The true meaning behind St. Patrick’s Day


Lauren Bunker

A common St Patrick’s Day myth is finding gold at the end of a rainbow left by a leprechaun. In addition to the nonreligious aspect of this holiday, the Irish also celebrate St Patrick.

As students walk through the halls, there is a feeling of excitement in the air. An athlete walks to the mods, showing off a glittery, lime-green tu-tu. Four-leaf clovers hang on the walls. A teacher wears a green wig and a complimenting green tie as he sits at his desk. Girls all around school wear shirts proudly that say, “Kiss Me. I’m Irish.” It’s Saint Patrick’s Day, and anyone who forgot is sure to get pinched.

St Patrick was a priest, and he brought Catholicism to Ireland. He freed Ireland of ‘snakes,’ and now he is celebrated for bringing that religion to Ireland.”

— Margaret Kelly

Saint Patrick’s Day is an annual holiday that takes place on March 17th. The origin story that cements the holiday, but which often goes unnoticed, inspires many of the Christians who live in Ireland. This holiday’s purpose is to commemorate the life and accomplishments of St. Patrick, the patron saint of Ireland who lived during the 4th and 5th centuries.

Saint Patrick was born in 385 AD and grew up in Britannia (Great Britain today). As a young adult, he was enslaved and taken to Ireland. When he was freed, he joined a Christian church just as his father and grandfather did before him. Saint Patrick served as a missionary, and ministered for many years those that lived in the Northern and Western parts of Ireland. After his death on March 17th 493 AD, a friend, Luke Wadding made sure there was a National holiday named after him in his memory.

In the 19th and 20th centuries, the Irish immigrated to America and England, and brought their holiday’s traditions with them. Americans began commercializing St. Patrick’s Day in the twentieth century by encouraging people to wear green on March 17th. It eventually became the norm. Leprechaun theories began, which expanded the commercialization of the holiday. One of the myths born from this period is that wearing all green makes one invisible to leprechauns. This makes them easier to catch.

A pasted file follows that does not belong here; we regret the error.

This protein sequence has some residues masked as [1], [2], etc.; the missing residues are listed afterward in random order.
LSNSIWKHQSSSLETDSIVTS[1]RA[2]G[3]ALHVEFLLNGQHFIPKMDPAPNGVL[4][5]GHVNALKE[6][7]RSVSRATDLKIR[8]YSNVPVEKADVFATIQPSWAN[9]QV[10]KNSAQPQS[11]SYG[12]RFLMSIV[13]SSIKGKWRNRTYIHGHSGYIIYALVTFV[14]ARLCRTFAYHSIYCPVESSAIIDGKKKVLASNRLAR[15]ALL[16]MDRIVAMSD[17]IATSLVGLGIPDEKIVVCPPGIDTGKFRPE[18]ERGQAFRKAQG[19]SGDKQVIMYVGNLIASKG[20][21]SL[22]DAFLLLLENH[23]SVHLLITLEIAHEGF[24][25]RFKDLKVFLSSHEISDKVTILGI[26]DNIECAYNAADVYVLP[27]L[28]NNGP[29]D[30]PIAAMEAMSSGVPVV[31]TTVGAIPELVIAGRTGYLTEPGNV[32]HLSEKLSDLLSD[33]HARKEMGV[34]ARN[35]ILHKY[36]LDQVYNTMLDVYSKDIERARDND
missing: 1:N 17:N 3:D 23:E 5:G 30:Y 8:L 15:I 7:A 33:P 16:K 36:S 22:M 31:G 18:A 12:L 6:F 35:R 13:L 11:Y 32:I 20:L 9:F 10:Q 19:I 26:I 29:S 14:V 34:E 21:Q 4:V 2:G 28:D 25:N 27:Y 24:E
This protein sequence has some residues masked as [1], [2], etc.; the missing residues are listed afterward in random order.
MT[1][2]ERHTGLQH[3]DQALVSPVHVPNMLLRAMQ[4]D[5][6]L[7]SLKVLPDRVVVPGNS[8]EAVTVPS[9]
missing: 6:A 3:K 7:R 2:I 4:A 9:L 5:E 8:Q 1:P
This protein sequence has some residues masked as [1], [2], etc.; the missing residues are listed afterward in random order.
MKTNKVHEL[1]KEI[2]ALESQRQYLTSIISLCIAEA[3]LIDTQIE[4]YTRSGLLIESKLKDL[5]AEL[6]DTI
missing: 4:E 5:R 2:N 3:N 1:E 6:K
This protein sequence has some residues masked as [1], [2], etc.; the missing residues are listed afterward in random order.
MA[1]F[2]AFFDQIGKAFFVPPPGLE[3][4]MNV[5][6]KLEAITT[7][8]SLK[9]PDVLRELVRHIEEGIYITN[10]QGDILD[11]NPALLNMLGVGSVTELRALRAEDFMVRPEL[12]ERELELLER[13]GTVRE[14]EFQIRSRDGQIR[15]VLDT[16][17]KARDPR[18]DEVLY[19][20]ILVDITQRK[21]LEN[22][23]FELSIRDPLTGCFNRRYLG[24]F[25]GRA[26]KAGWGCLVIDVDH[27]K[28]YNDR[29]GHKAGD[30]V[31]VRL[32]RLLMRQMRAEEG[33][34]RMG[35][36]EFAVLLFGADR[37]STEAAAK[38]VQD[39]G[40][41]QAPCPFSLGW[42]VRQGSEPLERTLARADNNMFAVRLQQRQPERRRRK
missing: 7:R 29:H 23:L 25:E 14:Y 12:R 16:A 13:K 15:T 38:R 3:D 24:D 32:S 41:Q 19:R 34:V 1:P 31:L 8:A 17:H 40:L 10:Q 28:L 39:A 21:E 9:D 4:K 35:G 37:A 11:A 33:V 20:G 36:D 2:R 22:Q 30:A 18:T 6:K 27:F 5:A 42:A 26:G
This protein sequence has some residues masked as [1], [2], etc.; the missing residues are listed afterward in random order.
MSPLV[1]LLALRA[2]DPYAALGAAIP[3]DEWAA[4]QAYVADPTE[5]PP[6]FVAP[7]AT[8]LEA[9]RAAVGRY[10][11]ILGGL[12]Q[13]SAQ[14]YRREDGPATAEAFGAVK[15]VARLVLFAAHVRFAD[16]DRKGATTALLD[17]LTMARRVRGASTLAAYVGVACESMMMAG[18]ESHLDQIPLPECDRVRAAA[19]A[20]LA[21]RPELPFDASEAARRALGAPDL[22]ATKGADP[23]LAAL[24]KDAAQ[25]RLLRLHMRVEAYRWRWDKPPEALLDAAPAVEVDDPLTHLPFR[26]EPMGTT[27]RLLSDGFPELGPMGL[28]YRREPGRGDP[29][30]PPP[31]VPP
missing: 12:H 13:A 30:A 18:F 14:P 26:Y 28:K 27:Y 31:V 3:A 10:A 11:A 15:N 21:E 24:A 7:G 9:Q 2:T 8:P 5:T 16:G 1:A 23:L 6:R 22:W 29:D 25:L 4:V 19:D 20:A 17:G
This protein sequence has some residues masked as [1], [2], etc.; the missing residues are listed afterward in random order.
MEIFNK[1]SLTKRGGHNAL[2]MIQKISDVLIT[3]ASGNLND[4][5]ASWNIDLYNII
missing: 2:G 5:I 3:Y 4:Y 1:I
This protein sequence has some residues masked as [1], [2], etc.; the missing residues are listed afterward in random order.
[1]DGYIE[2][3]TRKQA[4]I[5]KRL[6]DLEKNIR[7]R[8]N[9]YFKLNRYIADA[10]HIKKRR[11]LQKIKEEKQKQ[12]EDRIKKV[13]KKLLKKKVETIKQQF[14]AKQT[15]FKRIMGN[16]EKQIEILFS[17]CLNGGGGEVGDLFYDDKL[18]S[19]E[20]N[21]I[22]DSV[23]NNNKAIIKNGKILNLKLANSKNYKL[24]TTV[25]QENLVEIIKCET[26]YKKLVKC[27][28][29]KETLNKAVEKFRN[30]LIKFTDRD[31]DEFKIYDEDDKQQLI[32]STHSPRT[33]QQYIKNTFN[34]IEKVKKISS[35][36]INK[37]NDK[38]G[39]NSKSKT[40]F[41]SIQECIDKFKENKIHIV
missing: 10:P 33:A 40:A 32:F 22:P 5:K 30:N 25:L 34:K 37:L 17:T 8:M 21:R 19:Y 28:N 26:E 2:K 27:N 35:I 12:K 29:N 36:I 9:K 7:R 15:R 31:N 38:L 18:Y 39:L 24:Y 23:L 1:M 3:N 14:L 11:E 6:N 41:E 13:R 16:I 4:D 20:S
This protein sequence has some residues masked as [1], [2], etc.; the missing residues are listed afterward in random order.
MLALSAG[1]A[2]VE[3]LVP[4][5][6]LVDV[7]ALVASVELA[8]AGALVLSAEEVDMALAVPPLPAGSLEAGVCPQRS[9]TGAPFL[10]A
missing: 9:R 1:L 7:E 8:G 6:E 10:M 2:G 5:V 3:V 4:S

A story often recited by the Irish is that Saint Patrick drove all the snakes out of Ireland. However, many academics have claimed that there have been no snakes in the country since the Ice Age. Therefore, these “snakes” from the story are believed to actually be people who worshiped serpent gods.  Nowadays, Saint Patrick is known as the “Apostle of Ireland.”

The four leaf clover is the most common symbol associated with this day. Each segment on these leaves represents something; faith, hope, love, and luck. When one wakes up on March 17th, green is most likely the color which enters the mind. Although the commercialization of St. Patrick’s Day has misconstrued its original meaning, it is still an enjoyable tradition.

Sophomore Grace Van Alsytyne reflects upon why green is associated with Saint Patrick’s Day: “Ireland is completely green. All you can see from the plane window when landing in Ireland is green.”

Many students at South celebrate this Irish holiday. Some practice by dancing, while others demonstrate their celebratory manner by proudly wearing green. 

“St Patrick’s day overall is a big dance day for me,” sophomore Margaret Kelly explains. “We go all over Georgia [to places like] retirement homes [and perform Irish dances]. It’s just a big holiday for me because it has…meaning behind it. St Patrick was a priest, and he brought Catholicism to Ireland. He freed Ireland of ‘snakes,’ and now he is celebrated for bringing that religion to Ireland. And that is why we truly celebrate him and this day.” 

St Patrick’s day of green has different meanings for different people. It is a day of celebration with fun activities and food. But it is also a day of religious reflection, preserved by individuals not just inside Ireland, but outside Ireland as well.